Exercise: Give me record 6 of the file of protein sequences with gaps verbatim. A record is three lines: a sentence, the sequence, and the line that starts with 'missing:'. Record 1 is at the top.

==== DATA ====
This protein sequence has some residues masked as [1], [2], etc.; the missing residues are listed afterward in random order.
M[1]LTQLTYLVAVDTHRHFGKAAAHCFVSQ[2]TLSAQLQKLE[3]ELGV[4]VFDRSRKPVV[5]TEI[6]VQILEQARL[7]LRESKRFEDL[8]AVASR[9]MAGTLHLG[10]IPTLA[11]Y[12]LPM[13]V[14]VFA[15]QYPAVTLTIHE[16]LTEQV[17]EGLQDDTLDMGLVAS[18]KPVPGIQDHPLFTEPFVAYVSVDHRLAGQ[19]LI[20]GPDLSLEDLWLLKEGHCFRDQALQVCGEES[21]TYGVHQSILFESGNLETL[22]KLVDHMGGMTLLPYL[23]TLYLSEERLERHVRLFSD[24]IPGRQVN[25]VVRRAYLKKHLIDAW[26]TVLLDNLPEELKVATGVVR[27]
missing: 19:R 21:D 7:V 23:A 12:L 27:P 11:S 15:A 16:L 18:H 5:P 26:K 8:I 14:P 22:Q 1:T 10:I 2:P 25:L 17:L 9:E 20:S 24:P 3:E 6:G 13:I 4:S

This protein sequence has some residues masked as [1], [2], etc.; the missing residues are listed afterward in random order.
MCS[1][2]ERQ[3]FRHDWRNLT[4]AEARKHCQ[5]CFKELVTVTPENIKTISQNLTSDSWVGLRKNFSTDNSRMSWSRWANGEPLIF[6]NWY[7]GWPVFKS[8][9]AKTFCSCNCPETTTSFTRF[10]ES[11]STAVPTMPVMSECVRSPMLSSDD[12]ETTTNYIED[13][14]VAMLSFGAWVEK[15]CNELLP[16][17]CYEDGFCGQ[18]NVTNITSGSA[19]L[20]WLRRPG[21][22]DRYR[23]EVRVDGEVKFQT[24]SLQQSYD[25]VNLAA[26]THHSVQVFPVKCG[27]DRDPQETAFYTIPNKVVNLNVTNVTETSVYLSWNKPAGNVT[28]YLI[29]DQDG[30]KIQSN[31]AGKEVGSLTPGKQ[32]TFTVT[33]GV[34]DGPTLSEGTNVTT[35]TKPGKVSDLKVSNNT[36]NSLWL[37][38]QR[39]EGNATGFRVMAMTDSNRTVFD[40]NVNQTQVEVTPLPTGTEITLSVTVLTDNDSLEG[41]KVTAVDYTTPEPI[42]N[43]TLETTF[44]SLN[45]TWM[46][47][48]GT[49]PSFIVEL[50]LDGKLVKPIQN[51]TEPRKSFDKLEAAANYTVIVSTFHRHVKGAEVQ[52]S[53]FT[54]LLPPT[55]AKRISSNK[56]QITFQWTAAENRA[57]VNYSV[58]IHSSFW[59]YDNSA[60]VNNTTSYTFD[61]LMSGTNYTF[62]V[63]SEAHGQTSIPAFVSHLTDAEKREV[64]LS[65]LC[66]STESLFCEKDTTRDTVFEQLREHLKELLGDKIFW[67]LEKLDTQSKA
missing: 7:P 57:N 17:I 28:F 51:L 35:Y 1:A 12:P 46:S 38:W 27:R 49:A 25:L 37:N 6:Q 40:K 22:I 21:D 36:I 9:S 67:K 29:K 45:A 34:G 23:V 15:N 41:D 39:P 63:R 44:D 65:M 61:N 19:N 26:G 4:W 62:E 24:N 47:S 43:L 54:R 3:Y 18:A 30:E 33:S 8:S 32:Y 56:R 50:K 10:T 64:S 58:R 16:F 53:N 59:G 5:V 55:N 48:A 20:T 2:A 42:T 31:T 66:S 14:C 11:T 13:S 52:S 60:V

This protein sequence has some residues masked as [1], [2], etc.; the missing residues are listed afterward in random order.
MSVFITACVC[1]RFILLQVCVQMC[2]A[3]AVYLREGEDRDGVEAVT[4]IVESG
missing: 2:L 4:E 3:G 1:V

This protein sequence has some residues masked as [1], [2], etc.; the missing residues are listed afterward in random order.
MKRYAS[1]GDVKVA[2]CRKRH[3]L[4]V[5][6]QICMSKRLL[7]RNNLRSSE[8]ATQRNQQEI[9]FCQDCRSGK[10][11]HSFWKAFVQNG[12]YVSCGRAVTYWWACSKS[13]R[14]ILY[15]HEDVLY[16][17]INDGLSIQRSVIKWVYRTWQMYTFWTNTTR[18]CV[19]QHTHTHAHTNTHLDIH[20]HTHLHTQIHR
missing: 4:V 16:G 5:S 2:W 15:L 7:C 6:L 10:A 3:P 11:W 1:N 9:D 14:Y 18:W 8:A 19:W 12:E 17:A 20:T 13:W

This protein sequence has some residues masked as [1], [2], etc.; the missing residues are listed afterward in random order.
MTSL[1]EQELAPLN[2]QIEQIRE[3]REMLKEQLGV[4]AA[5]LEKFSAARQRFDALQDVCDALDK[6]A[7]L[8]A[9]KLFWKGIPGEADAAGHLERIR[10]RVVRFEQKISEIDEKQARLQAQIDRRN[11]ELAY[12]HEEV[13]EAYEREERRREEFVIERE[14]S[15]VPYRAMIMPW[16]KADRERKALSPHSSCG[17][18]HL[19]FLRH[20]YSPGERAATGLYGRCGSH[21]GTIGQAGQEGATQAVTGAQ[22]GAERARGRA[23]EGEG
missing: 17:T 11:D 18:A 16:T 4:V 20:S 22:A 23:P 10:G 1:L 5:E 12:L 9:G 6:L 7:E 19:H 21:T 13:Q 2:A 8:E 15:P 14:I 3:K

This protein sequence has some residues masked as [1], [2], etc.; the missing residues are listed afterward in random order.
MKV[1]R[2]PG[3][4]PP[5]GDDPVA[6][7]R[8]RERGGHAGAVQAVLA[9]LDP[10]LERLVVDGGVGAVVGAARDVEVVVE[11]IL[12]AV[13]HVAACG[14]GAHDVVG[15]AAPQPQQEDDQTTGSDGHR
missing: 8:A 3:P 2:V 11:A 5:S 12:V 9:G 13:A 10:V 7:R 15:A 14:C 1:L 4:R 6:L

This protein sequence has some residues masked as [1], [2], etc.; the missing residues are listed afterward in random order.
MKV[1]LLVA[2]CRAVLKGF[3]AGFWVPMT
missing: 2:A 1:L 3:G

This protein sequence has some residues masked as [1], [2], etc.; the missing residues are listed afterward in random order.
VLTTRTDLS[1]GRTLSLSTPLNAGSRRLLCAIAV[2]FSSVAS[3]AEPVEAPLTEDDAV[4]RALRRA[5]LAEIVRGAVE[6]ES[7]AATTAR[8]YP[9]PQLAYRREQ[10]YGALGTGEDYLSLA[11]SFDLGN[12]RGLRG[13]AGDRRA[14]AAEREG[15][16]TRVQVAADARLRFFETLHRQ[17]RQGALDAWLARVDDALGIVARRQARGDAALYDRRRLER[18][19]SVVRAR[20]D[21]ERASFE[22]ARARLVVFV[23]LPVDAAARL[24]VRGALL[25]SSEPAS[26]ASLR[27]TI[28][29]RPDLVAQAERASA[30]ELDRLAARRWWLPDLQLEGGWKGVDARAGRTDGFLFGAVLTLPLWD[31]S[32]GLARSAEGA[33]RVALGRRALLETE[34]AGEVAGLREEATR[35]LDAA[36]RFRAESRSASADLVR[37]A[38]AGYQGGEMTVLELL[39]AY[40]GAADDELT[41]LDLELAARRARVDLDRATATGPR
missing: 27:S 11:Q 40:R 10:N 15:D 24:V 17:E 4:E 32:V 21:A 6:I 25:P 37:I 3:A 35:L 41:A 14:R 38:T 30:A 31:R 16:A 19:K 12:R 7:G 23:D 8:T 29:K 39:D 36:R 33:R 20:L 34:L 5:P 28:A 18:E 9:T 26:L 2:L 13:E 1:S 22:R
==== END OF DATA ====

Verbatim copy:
This protein sequence has some residues masked as [1], [2], etc.; the missing residues are listed afterward in random order.
MKV[1]R[2]PG[3][4]PP[5]GDDPVA[6][7]R[8]RERGGHAGAVQAVLA[9]LDP[10]LERLVVDGGVGAVVGAARDVEVVVE[11]IL[12]AV[13]HVAACG[14]GAHDVVG[15]AAPQPQQEDDQTTGSDGHR
missing: 8:A 3:P 2:V 11:A 5:S 12:V 9:G 13:A 10:V 7:R 15:A 14:C 1:L 4:R 6:L